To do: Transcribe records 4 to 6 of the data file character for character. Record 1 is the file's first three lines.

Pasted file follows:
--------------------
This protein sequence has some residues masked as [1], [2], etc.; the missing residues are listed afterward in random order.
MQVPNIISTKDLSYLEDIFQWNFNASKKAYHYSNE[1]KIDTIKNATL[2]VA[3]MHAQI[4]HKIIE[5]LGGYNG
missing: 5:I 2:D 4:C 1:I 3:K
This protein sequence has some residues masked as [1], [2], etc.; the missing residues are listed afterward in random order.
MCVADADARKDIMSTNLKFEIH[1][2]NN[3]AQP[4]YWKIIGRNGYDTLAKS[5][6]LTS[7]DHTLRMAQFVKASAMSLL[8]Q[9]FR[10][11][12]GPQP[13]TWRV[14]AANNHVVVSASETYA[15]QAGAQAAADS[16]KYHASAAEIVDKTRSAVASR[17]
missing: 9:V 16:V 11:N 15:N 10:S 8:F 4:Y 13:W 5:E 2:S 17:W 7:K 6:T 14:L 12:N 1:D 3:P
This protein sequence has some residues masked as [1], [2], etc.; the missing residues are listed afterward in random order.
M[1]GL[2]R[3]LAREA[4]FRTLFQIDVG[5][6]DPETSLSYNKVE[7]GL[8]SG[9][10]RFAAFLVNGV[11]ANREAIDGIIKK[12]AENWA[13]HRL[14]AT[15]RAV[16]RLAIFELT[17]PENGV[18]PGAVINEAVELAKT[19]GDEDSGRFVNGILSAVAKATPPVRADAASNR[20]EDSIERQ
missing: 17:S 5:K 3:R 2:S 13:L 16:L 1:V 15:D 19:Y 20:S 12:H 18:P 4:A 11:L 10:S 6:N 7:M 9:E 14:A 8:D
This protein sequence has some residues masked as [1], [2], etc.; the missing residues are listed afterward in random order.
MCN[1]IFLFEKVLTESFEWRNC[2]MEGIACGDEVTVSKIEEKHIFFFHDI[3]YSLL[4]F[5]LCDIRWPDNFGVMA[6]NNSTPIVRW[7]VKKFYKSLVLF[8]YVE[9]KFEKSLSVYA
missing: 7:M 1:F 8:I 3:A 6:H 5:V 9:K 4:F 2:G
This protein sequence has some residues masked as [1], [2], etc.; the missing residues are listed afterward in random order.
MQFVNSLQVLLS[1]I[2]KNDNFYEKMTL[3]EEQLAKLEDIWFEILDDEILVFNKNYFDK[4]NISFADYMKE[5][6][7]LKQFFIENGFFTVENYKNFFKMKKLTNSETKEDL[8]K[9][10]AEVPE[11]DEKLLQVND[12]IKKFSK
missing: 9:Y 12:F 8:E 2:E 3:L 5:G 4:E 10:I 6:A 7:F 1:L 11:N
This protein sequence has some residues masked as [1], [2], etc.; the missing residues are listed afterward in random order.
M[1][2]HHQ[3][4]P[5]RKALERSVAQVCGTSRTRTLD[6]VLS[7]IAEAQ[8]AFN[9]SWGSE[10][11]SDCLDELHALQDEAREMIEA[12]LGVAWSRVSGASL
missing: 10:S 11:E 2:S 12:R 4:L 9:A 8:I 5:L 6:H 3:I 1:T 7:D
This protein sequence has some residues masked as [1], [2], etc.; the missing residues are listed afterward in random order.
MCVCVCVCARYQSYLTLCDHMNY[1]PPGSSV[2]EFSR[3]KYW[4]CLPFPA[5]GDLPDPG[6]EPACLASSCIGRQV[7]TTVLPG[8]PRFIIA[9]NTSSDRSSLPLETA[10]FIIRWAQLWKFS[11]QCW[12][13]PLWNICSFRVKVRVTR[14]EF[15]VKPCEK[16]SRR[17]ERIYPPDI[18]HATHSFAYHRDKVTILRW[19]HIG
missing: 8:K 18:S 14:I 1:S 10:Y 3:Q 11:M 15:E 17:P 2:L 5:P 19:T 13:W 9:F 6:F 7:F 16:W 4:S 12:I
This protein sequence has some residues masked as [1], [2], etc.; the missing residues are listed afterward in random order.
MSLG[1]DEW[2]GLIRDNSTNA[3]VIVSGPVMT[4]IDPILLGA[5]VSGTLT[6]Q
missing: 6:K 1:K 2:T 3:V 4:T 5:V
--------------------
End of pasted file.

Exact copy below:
This protein sequence has some residues masked as [1], [2], etc.; the missing residues are listed afterward in random order.
MCN[1]IFLFEKVLTESFEWRNC[2]MEGIACGDEVTVSKIEEKHIFFFHDI[3]YSLL[4]F[5]LCDIRWPDNFGVMA[6]NNSTPIVRW[7]VKKFYKSLVLF[8]YVE[9]KFEKSLSVYA
missing: 7:M 1:F 8:I 3:A 6:H 5:V 9:K 4:F 2:G
This protein sequence has some residues masked as [1], [2], etc.; the missing residues are listed afterward in random order.
MQFVNSLQVLLS[1]I[2]KNDNFYEKMTL[3]EEQLAKLEDIWFEILDDEILVFNKNYFDK[4]NISFADYMKE[5][6][7]LKQFFIENGFFTVENYKNFFKMKKLTNSETKEDL[8]K[9][10]AEVPE[11]DEKLLQVND[12]IKKFSK
missing: 9:Y 12:F 8:E 2:E 3:L 5:G 4:E 10:I 6:A 7:F 1:L 11:N
This protein sequence has some residues masked as [1], [2], etc.; the missing residues are listed afterward in random order.
M[1][2]HHQ[3][4]P[5]RKALERSVAQVCGTSRTRTLD[6]VLS[7]IAEAQ[8]AFN[9]SWGSE[10][11]SDCLDELHALQDEAREMIEA[12]LGVAWSRVSGASL
missing: 10:S 11:E 2:S 12:R 4:L 9:A 8:I 5:L 6:H 3:I 1:T 7:D